Guest contributor Amie Batson is chief strategy officer at PATH. This post was updated on March 19, 2014.
On March 19, I joined a panel of international leaders, researchers, and health colleagues to dig deeply into a crucial question: which investments will help us save the lives of more women and children?
The event, organized by PATH, Devex, PSI, and partners, introduced “Best Buys in Global Health,” a special issue of Impact magazine. As I prepared for the event, I thought about some of my own top choices. The great return on investing in women, as I’ve written here before, stands out as an unquestionable best buy in my mind. So do a few others:
Build on local ideas
Today, great ideas are springing from every corner of the globe. Entrepreneurs, businesses, health workers, and leaders everywhere are bringing new solutions to the health challenges facing their countries and regions.
It pays to support and align these efforts. For instance, PATH is establishing Global Innovation Hubs to link diverse partners in South Africa, India, and other countries to design, develop, produce, and introduce lifesaving innovations. These hubs will help ensure innovative health products reach and maintain momentum from smart concept to lifesaving use.
Take innovation to scale
There is no shortage of good solutions to improve health. The challenge is getting them to the people who need them. That’s why some best buys aren’t products or services alone, but the work that makes them affordable and accessible to millions of people. This takes an end-to-end commitment, breaking down barriers all the way from early research to market introduction, and harnessing expertise across countries and sectors to succeed.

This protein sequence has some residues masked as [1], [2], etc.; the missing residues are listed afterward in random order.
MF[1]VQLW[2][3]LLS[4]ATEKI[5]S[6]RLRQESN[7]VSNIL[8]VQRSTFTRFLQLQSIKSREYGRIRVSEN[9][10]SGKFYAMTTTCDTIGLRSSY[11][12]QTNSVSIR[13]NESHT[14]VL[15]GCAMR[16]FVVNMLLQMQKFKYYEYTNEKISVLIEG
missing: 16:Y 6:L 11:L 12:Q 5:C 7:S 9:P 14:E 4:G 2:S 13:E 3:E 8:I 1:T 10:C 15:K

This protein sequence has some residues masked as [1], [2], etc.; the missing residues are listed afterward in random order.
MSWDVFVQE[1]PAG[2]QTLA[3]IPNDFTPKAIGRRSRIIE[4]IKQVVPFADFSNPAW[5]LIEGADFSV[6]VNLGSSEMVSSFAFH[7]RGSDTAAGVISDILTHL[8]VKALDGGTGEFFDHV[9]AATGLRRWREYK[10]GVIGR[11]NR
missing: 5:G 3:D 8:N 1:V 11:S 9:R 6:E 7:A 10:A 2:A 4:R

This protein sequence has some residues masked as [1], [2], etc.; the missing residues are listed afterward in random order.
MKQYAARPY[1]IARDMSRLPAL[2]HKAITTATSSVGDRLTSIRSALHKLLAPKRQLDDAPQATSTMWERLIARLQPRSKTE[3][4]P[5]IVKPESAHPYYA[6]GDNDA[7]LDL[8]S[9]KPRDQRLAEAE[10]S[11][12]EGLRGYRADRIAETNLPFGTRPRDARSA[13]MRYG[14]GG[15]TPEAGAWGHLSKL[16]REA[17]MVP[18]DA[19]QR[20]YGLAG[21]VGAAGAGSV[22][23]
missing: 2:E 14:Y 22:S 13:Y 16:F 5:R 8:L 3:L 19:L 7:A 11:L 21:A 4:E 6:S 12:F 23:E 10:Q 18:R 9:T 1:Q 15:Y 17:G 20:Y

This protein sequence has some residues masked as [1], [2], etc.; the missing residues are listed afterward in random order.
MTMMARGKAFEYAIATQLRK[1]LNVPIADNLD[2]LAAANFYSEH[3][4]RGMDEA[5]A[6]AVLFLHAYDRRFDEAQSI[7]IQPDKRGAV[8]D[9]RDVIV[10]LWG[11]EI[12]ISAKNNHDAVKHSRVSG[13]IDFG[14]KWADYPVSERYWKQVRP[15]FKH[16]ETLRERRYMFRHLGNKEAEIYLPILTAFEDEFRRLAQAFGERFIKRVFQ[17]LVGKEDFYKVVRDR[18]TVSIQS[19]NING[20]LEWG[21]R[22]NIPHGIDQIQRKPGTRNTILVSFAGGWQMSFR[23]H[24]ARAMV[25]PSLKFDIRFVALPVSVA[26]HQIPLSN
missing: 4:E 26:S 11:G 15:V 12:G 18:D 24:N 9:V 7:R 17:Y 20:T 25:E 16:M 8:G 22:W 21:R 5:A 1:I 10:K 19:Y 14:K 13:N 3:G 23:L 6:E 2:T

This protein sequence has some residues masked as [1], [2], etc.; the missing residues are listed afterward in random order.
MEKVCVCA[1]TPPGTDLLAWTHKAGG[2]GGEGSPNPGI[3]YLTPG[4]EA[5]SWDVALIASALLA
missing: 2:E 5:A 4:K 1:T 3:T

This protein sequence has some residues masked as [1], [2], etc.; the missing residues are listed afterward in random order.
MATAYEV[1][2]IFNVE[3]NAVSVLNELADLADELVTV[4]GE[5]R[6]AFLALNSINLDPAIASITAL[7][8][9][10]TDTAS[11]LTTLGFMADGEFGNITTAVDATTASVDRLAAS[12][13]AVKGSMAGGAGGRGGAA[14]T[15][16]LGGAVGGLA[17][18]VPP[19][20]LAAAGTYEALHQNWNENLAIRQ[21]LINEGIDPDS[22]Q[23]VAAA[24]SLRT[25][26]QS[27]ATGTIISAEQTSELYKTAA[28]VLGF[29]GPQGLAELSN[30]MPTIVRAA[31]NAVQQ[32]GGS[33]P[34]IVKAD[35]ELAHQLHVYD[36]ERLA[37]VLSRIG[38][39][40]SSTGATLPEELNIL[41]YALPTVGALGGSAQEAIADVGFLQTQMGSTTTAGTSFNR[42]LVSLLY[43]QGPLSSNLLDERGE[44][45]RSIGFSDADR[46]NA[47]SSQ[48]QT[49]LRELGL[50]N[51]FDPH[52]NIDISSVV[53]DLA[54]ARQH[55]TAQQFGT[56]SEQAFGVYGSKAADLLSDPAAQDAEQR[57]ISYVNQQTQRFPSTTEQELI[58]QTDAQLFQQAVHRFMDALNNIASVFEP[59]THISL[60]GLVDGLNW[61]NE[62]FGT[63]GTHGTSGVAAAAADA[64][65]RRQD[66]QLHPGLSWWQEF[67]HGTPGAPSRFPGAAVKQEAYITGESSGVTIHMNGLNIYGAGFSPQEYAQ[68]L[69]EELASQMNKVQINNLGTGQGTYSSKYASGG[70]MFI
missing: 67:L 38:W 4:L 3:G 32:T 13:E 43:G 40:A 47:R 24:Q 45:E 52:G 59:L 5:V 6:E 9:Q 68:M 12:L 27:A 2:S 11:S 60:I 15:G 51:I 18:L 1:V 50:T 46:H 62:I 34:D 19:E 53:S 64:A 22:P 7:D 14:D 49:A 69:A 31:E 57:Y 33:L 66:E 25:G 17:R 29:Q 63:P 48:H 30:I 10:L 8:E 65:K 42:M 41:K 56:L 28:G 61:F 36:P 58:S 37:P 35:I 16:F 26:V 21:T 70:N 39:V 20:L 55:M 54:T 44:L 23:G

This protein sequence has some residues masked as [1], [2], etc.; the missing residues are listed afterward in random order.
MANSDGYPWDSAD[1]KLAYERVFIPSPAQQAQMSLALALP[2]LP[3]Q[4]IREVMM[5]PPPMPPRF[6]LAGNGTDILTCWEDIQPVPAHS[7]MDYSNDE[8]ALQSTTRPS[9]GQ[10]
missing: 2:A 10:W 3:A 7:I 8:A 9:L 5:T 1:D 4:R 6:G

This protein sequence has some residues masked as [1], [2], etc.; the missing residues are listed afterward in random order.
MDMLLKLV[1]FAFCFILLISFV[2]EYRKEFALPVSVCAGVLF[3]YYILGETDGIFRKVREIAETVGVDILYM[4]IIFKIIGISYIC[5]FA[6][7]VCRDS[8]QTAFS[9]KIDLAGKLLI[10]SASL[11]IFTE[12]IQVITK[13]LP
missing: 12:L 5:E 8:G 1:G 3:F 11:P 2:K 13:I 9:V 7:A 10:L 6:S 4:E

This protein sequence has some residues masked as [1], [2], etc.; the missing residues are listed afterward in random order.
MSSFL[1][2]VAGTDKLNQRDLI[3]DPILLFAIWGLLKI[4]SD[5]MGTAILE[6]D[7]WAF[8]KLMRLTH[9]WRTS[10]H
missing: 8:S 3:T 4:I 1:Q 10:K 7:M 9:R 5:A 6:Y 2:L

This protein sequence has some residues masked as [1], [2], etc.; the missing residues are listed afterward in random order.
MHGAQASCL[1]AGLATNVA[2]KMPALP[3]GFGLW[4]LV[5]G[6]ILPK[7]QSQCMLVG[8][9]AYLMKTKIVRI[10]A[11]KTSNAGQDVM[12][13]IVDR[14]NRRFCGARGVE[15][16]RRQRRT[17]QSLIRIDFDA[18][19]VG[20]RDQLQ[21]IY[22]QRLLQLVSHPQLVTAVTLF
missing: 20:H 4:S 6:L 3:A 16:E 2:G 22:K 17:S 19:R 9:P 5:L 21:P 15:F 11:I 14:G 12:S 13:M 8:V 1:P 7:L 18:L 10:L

Once these products reach users, they do more than improve health—they transform lives. For years, for example, cost and other factors put a vaccine against deadly Japanese encephalitis out of reach for millions of children. So we collaborated with a Chinese manufacturer and international partners to create a vaccine that is not only safe and effective, but affordable for the countries that need it.
Another example: in Senegal, a coalition of partners, including Senegal’s National Malaria Program and PATH, began exploring new ways to increase access to and use of tools for malaria prevention, diagnosis, and treatment. Results were dramatic: from 2006 to 2013, malaria death rates in Senegal dropped by 62 percent.
Collect better data
It’s more important than ever for the global community to make deliberate and accountable choices. Yet we still lack the data we need to do the best work possible.
That’s one reason investing in digital health (information and communication technologies that support health) is a best buy in my book. From mobile phone-based platforms that allow workers to monitor malaria to national systems that provide more accurate, timely, and specific immunization data, these agile tools are already improving health. As local, regional, and global systems collect and share more data, our ability to target and improve our work will increase markedly.
All of this is just a start. Read the magazine and tell us what you think. What are your best buys for global health?